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WINTER TERM : APRIL 2020
EGYPTE – Thèbes - She may have lived 2,600 years ago, but her life - and death - is still a source of fascination. Takabuti was acquired in the ancient Egyptian city of Thebes by a wealthy man named Thomas Greg from County Down in Northern Ireland in 1834. Greg donated Takabui to the Belfast Natural History Museum and Philosophical Society. Now, 185 years after she was first unwrapped on 27 January 1835, a team of experts have finally gone public with revelations from their recent research. Loynes performed CT analysis on Takabuti, which he says "reveals that Takabuti sustained a severe wound to the back of her upper chest wall. This almost certainly caused her rapid death." They discovered that the mysterious object in her body cavity was in fact resin-soaked linen believed to have been used to pack the wound. The daughter of an Egyptian priest called Nepare in the Temple of Amun in Luxor, Takabuti died in her 20s and was buried near the Temple of Hatshepsut. Her mother Tasenirit was a house mistress. According to Professor Eileen Murphy, a bioarchaelogoist from Queen's University, Takabuti took great care for her appearance, curling and styling her auburn hair. "This must have been a very important part of her identity as she spurned the typical shaven-headed style," Murphy says. The team discovered that Takabuti had 33 teeth instead of 32, a phenomenon only occuring in 0.02 percent of the population. Although tests have been conducted on Takabuti since 1835, the latest "include DNA analysis and further interpretation of CT scans which provides us with new and much more detailed information," says Dr Greer Ramsey, curator of archaeology at National Museums NI. The discovery of her heart is another important revelation as in Ancient Egypt the heart would be removed in order to be "weighed" in the after life to determine how good a life the person had led. Too heavy and it would be "eaten by the demon Ammit and your journey to the afterlife would fail," Ramsey says.
NEPAL - Panchkhal - The Department of Archaeology has confirmed that a ‘column’ unearthed at Temalbesi of Panchkhal Municipality-13, was from an ancient period. The column was found in the course of archaeological exploration carried out some four months back. According to DoA, the pillar could be part of the two pillars found in front of the main gate of the ancient temple built in Shikhara architectural style. Archaeological Officer at DAO Prakash Khadka said various inscriptions and historical monuments discovered in the area proved that civilisation on the basin of the Sunkoshi River dated back to the ancient times. “The column looks like a part of the remnant of an ancient temple constructed in Shikhara style. Further research and excavation need to be done around the place to know more about the column,” he said. A field study report prepared by Khadka stated that the column illustrated important temple architecture of the ancient period. “There was a route along the Sunkoshi River connecting Kusheshwor. At the midpoint of this ancient path near the present Temalbesi and on the Sunkoshi River banks was a temple. The temple might have been washed away by the river current. The site where the temple was located is the banks of the Sunkoshi River, 200 metres northeast from a Peepal chautari,” read the report. As stated in religious scriptures, Temalbesi is the same place at the confluence of the Sunkoshi River and Jhikukhola where the ancient sage Kushik is said to have meditated. The DoA confirmed that the heritage materials, including pillars of an ancient palace and 22 centimetres of bricks, recovered during the excavation in Panchkhal area dated back to Lichhivi and medieval eras, according to a report by Bishnu Prasad Pathak and senior archaeologist Uddhav Acharya, who were a part of the excavation. The unearthed items include stones and bricks of ancient walls, pieces of clay utensils, stone grinding machines, Shivalingas, stone spouts and some rectangular clay bricks. The column could be a part of an ancient temple constructed in Shikhara style.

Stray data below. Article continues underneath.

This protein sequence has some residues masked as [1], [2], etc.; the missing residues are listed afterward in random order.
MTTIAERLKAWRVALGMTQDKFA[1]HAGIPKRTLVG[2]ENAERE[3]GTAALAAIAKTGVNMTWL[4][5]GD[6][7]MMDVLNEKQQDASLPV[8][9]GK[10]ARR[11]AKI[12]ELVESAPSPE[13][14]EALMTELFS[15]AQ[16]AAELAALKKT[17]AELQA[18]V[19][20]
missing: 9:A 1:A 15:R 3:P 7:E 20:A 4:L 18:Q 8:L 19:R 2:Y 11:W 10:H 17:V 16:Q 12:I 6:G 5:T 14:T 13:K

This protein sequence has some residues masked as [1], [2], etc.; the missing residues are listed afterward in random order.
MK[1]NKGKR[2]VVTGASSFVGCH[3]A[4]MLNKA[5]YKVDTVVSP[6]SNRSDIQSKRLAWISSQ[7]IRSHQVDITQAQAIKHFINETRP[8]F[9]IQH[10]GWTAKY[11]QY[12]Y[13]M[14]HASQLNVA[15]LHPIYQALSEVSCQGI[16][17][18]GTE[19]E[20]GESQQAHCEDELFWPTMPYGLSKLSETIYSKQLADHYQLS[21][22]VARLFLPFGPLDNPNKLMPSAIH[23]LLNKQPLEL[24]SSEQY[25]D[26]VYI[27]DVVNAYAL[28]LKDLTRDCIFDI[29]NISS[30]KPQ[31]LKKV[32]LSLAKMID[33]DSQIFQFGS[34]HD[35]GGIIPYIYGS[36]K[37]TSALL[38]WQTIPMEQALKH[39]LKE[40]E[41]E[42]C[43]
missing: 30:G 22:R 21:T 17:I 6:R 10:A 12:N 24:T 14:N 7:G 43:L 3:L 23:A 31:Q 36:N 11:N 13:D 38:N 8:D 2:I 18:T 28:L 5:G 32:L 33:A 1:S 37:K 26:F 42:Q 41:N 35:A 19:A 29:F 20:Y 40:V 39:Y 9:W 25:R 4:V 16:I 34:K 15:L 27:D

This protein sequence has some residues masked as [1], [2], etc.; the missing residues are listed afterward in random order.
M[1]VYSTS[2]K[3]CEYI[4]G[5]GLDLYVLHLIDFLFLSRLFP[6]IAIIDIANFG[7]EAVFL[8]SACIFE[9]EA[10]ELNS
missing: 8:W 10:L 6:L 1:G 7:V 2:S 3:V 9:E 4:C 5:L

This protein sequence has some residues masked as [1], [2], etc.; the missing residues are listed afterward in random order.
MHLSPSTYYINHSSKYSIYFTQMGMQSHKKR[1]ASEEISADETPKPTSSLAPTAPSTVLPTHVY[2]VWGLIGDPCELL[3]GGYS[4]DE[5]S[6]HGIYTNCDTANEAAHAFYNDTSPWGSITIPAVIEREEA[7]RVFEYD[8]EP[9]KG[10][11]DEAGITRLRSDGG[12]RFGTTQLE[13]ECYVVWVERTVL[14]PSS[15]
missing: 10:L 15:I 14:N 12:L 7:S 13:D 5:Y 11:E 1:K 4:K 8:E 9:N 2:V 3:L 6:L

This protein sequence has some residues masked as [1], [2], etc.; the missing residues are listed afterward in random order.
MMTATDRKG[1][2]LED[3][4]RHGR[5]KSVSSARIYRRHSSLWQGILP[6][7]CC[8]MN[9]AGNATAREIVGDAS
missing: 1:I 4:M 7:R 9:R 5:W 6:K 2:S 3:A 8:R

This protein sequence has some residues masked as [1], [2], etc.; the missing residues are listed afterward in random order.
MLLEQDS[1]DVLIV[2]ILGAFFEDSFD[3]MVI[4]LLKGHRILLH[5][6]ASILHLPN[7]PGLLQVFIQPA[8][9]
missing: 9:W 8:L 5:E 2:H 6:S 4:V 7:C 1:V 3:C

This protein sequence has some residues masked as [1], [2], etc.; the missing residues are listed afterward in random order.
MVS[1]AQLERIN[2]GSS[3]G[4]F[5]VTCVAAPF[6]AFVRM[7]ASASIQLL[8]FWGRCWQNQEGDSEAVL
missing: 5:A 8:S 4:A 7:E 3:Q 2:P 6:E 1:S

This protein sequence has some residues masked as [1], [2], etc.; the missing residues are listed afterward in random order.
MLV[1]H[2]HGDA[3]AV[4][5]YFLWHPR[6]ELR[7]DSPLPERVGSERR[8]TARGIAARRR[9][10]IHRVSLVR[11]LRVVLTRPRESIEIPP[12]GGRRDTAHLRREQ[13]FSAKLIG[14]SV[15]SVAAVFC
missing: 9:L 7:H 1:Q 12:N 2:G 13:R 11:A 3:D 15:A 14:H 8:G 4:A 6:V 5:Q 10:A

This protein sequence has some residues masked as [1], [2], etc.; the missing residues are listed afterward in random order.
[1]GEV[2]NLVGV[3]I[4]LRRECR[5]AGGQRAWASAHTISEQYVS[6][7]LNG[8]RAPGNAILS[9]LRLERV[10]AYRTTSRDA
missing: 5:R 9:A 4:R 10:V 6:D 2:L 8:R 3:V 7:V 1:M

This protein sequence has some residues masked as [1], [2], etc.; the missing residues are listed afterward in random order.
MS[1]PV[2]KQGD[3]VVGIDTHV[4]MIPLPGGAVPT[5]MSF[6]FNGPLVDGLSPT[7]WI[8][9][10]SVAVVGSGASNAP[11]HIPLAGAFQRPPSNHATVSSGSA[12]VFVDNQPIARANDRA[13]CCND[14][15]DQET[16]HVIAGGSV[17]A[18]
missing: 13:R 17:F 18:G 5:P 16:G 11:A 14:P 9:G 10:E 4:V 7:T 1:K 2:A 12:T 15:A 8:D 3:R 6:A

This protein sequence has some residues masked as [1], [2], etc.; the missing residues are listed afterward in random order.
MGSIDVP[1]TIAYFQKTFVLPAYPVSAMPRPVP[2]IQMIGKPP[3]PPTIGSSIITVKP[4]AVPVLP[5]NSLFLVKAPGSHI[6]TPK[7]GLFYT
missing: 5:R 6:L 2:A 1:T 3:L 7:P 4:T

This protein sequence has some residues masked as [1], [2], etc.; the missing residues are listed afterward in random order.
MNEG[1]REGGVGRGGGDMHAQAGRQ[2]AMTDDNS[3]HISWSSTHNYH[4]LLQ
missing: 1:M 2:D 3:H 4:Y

HONGRIE – Buda - Two statues from the Fisherman’s Bastion (Halászbástya), which were damaged and believed to be lost during World War II, as well as several other remains of buildings at Buda Castle, have been found during an excavation of the basement of the former building of the Ministry of Foreign Affairs at Dísz Square, under the National Hauszmann Plan. The building, situated on Dísz tér, designed by Alajos Hauszmann’s office and damaged and destroyed in World War II, will be restored on the outside to its original state. Zoltán Fullár, head of archaeology, added that the statues depicting leaders Álmos and Előd, the works of Ferenc Mikula, decorated the northern part of the Fisherman’s Bastion until 1945. András Végh, director of the Castle Museum (part of the Budapest History Museum), also reported another significant finding: a red limestone hand-washing basin was also found in the cellar system below Dísz Sqaure 2. The pool is decorated with a lion and a dragon. According to the style of the richly decorated lavabo, it may be of medieval origin – perhaps from Verona. There are no traces of modern tools on it, but the exact determination of age and origin has yet to be clarified. According to Gábor Kőrösi, only a part of the cellar system has been discovered until now, so further findings can be expected during future works of the Hauszmann Plan.
TANZANIE – Olduvai - The earliest evidence of facial piercing in Africa has been discovered in the skeletal remains of a young man who lived around 12,000 years ago. After reanalyzing the teeth of the man, researchers found they had been worn down by an object rubbing against them—indicating his lip and cheeks were pierced. Evidence of prehistoric piercing—and other types of body modification—are difficult to find as it tends to be performed on soft tissues, like skin and muscle, that normally degrade after death. For a study published in the American Journal of Physical Anthropology, researchers looked at the remains of a skeleton dubbed Olduvai Hominid 1 (OH1). The skeleton belonged to a young man who lived towards the end of the Late Pleistocene (20,000 to 12,000 years ago). The skeleton was first discovered in Tanzania in 1913, and evidence suggests he had been deliberately buried. Previous research on his teeth suggests they had been filed down in a body modification practice—the practice of ablation, where teeth are purposefully removed, is known to have been used as a way of identifying an individual as being part of a group. However, Willman and colleagues say the wear to the teeth is more likely the result of a lip piercing. "Our review of the literature shows no evidence for facial piercings in Africa prior to about 10,000 years ago, in individuals from archaeological sites in Sudan," he told Newsweek. Ablation, he noted, was common in Africa between 20,000 and 12,000 years ago. The jewelry that OH1 wore would have been fairly large, at least an inch wide. What they were made of is unknown as they were not found in the burial. They may have been made from wood that decomposed over time, or they may have been removed before burial. When the practice of facial piercing may have started and for what reason is unknown. Today, people change their appearance for a huge number of reasons, from expressing an individual identity, to showing they belong to a specific group. Willman says OH1 probably has similar reasons for his facial piercings.